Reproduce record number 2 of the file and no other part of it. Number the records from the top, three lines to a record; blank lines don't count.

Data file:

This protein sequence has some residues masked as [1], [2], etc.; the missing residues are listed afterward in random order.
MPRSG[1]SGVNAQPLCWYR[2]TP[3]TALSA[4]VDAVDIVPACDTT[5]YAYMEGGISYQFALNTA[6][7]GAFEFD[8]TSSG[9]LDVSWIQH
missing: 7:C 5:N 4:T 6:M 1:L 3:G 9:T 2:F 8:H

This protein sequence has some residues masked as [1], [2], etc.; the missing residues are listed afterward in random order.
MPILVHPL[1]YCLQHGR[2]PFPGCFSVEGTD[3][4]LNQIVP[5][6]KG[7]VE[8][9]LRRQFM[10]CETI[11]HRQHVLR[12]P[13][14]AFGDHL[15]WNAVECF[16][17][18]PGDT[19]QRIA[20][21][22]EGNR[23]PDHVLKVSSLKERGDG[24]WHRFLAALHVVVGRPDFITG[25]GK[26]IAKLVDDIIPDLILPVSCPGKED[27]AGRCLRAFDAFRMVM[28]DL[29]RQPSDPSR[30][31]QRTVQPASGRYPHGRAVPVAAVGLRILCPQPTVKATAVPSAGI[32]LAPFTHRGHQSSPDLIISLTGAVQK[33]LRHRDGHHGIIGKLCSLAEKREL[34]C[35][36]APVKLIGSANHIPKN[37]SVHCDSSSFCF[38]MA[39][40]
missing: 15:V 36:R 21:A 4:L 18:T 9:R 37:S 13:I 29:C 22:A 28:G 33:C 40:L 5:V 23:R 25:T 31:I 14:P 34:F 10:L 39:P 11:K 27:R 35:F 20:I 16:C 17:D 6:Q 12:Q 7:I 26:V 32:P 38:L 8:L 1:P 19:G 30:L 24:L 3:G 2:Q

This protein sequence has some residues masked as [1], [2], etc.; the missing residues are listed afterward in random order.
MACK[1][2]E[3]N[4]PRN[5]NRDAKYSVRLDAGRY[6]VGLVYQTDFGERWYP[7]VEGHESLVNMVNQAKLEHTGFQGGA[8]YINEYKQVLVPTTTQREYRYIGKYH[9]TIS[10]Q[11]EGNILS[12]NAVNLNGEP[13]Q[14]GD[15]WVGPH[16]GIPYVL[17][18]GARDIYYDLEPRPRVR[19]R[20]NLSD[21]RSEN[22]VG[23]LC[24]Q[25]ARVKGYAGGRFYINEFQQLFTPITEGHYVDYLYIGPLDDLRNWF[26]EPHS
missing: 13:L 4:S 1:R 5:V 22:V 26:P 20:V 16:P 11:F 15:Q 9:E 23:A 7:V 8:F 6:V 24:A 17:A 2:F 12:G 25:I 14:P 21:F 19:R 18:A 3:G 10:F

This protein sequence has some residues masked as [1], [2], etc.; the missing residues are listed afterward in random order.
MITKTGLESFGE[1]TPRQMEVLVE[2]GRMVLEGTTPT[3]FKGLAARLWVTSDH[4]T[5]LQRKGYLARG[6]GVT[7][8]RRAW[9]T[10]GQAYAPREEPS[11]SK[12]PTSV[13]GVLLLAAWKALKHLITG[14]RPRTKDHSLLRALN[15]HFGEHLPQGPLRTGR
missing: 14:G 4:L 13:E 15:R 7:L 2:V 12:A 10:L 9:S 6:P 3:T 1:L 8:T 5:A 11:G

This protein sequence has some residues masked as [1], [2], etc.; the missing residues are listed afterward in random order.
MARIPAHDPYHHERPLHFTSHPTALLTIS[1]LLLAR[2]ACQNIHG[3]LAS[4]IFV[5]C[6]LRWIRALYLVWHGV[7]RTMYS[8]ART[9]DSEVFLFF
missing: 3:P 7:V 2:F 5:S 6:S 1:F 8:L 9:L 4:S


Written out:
This protein sequence has some residues masked as [1], [2], etc.; the missing residues are listed afterward in random order.
MPILVHPL[1]YCLQHGR[2]PFPGCFSVEGTD[3][4]LNQIVP[5][6]KG[7]VE[8][9]LRRQFM[10]CETI[11]HRQHVLR[12]P[13][14]AFGDHL[15]WNAVECF[16][17][18]PGDT[19]QRIA[20][21][22]EGNR[23]PDHVLKVSSLKERGDG[24]WHRFLAALHVVVGRPDFITG[25]GK[26]IAKLVDDIIPDLILPVSCPGKED[27]AGRCLRAFDAFRMVM[28]DL[29]RQPSDPSR[30][31]QRTVQPASGRYPHGRAVPVAAVGLRILCPQPTVKATAVPSAGI[32]LAPFTHRGHQSSPDLIISLTGAVQK[33]LRHRDGHHGIIGKLCSLAEKREL[34]C[35][36]APVKLIGSANHIPKN[37]SVHCDSSSFCF[38]MA[39][40]
missing: 15:V 36:R 21:A 4:L 18:T 9:R 37:S 13:I 29:C 22:A 28:G 33:C 40:L 5:V 23:R 25:T 31:I 14:P 34:F 10:L 39:P 11:K 27:R 35:F 20:I 16:C 17:D 6:Q 12:Q 7:I 26:V 32:P 38:L 8:L 1:P 19:G 30:L 24:L 3:G 2:Q